How to Cultivate Diversity in the Workplace
While Canadian workplaces have become more diverse over the years, there is still more work to be done to advance diversity and inclusion in the workplace. In a survey conducted by Randstad, many of the respondents said they have experienced discrimination in the workplace. Among the participants, 26% were discriminated against based on age, 22% based on gender, 17% based on race, 16% based on sexual orientation and religion.
Having diversity in the workplace is important because it is beneficial for both employees and the organization as a whole. It helps reduce recruitment challenges and skill shortages in the workforce by giving opportunities to new groups of skilled and talented people who are often underrepresented in the workplace. Increased diversity means casting a wider net and connecting with a greater variety of people resulting in stronger links to the community, greater visibility, and further reach. Diversity drives creativity as employees with different backgrounds and perspectives will have an extensive range of experiences, ideas and insights. However, when it comes to diversity there is more to it than just hiring people from different backgrounds. Many organizations are faced with the challenge of communication barriers as well as resistance to change from current employees who seek to maintain the status quo. Other challenges relate to the implementation and successful management of diversity in the workplace. Here are ways your organization can effectively tackle diversity in the workplace.
Diverse Corporate Culture
Workplace diversity cannot only be a Human Resource initiative and just limited to recruitment. Diversity and inclusion must be part of your organization’s core values. Leaders and management at the top of the organization must be committed to diversity in order to send a clear message to the rest of the organization. When diversity is set as a high priority, it will become ingrained into your workplace culture. It is vital to create a culture where all your employees have a fair chance of succeeding, regardless of gender, race, ethnicity, sexual orientation or religious belief. There should be zero tolerance for discrimination in the workplace.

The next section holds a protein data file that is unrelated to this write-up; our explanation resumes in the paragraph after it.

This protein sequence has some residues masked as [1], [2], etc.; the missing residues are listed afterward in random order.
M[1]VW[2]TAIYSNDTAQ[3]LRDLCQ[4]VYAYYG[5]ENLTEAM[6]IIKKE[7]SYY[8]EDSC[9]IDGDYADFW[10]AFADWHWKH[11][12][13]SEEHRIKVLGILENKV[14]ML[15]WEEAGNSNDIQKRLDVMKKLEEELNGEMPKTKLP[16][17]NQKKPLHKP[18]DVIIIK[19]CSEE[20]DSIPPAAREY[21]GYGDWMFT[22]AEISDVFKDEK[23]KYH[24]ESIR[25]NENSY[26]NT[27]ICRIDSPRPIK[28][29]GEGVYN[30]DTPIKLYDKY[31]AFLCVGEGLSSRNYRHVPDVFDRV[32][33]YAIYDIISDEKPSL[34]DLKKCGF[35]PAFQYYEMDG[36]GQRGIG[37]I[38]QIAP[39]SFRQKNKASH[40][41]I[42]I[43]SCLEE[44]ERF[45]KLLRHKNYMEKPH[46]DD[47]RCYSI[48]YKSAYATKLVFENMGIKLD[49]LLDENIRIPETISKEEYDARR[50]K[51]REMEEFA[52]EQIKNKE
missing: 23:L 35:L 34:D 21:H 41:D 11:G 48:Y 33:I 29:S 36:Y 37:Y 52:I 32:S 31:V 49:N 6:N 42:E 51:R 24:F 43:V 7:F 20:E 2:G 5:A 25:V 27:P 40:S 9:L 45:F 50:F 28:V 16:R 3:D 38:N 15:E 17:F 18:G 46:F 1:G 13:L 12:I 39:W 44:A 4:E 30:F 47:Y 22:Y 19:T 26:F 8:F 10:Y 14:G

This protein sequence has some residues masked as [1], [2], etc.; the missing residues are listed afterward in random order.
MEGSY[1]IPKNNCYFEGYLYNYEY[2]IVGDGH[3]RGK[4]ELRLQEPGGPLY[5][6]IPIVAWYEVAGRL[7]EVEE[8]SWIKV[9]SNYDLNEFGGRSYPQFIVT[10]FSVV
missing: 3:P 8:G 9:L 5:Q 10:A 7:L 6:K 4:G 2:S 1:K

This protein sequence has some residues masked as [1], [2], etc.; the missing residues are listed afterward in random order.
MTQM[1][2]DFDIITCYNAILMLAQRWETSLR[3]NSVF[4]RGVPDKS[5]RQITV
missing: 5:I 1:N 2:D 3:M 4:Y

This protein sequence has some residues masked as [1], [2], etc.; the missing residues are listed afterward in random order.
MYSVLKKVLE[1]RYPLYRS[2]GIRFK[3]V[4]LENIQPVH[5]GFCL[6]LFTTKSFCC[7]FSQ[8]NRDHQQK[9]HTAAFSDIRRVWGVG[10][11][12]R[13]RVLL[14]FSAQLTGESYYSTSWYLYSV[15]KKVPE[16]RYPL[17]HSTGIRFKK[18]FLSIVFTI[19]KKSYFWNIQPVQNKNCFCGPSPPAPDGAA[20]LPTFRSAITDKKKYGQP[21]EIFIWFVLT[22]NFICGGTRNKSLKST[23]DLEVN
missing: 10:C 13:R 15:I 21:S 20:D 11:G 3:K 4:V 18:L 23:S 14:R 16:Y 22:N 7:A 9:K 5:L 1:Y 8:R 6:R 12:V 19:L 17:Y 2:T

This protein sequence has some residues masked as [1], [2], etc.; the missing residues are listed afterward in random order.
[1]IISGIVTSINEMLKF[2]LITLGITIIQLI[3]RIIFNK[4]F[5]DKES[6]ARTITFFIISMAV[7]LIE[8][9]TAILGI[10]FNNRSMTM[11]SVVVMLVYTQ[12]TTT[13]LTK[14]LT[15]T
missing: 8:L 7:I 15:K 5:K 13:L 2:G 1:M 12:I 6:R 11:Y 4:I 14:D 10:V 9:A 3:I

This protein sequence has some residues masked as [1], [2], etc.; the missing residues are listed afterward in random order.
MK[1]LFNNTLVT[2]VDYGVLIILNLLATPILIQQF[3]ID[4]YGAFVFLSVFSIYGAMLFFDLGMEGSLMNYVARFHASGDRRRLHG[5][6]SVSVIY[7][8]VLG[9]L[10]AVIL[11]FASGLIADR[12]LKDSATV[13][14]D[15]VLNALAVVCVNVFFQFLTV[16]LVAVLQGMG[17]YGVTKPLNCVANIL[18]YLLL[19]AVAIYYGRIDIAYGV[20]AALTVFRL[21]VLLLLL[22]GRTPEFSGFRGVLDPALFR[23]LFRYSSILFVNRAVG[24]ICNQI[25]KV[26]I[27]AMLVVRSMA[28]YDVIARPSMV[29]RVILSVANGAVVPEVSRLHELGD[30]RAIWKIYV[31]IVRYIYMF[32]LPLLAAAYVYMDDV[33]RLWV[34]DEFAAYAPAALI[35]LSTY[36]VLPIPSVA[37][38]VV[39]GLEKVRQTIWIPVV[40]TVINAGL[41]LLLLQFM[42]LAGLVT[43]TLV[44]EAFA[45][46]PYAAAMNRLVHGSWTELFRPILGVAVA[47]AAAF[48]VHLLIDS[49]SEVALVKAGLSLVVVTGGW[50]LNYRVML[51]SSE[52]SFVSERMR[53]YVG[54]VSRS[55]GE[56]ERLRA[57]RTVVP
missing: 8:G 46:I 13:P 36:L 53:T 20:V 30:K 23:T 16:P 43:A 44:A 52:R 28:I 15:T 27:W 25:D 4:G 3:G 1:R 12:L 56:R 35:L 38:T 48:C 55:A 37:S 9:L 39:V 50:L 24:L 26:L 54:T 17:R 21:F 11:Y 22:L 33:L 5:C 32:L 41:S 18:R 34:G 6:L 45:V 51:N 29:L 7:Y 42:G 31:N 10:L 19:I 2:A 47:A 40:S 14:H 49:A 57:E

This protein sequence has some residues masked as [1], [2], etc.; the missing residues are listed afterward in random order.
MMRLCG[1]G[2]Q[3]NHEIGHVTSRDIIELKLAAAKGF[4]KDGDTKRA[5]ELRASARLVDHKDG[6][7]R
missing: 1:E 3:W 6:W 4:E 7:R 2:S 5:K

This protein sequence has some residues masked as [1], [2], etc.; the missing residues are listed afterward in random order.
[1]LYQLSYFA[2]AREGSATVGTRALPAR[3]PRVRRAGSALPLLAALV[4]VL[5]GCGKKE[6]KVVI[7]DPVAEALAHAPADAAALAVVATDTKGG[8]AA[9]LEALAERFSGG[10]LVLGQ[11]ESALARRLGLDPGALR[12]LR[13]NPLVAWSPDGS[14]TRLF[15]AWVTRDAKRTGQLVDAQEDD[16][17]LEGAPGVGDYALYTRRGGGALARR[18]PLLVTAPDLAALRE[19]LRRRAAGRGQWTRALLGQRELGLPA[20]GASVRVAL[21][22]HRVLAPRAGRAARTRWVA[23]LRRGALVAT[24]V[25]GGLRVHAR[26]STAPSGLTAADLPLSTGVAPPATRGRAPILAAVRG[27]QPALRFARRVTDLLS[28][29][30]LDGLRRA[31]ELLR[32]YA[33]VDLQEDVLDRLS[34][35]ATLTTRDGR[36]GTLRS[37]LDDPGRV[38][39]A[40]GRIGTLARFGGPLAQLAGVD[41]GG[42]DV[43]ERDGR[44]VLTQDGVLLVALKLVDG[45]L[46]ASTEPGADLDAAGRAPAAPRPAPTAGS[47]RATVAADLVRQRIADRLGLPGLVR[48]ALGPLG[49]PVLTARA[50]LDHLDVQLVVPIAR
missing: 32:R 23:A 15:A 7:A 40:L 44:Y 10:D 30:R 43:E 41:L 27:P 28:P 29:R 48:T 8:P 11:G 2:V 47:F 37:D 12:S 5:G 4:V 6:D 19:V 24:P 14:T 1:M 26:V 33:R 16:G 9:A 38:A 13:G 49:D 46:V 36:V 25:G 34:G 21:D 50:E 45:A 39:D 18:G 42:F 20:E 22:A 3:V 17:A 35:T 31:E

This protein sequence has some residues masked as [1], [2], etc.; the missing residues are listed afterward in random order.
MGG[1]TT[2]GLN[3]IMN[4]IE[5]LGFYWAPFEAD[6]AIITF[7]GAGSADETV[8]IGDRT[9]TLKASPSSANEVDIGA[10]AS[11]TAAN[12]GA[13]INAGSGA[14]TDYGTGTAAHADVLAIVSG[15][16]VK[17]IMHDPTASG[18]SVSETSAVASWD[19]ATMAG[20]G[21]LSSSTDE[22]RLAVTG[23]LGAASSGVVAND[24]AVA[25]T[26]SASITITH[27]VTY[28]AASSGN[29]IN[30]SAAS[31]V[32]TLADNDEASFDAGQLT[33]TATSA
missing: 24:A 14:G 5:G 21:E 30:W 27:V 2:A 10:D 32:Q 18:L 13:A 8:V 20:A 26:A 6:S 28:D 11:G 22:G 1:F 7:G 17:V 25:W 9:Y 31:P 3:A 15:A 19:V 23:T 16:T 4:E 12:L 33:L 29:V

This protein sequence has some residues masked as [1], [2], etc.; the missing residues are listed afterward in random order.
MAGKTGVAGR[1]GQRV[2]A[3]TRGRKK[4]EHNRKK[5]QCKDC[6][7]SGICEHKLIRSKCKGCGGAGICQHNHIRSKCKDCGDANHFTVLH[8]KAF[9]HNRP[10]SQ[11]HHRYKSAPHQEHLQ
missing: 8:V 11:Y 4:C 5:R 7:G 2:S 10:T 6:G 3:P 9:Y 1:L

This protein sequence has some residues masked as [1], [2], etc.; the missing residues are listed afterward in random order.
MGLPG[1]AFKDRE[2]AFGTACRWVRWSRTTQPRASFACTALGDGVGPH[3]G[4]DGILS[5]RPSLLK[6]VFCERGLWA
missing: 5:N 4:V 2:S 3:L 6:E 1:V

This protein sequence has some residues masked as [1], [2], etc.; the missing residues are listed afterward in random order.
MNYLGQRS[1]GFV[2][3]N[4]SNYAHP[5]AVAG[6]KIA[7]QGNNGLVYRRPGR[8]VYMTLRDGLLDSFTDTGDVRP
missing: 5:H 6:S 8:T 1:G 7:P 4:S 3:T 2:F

Diversity Takes Time
Creating a diverse workplace takes time. Ensure to build a formal plan to support your diversity strategy with measurable goals that is integrated with your organization’s strategic objectives and processes. Remember to take into consideration the length of time it will take to cultivate a mentality that acknowledges that diversity is part of the overall strategy. Part of your plan should also include a corporate evaluation program that will enable you to stay accountable to your diversity goals. Training of current employees regarding diversity is also important to create and maintain a diverse workplace.
Human Resource’s Role
The human resources department is often the one to take the lead with the implementation of the diversity initiatives. Such initiatives may include mentorship programs, awareness training and community reach out programs. HR can be the catalyst to develop opportunities and resources to support diversity programs for your organization. HR can be an advocate for diversity by acting as the ‘middle man’ between departments, management, the diversity task force, and different employee groups to ensure the intent and benefits of the initiative are being met. HR can act strategically by ensuing to include long-term and short-term goals into the overall organizational planning.
Building a diverse workplace isn’t just beneficial for your organization and employees, it is one of the most important elements of business success. Studies have shown that organizations with higher levels of ethnic and cultural diversity are 35% more likely to achieve above average profits than companies with less diversity. Reach out to MaxPeople for assistance with workplace diversity for your organization.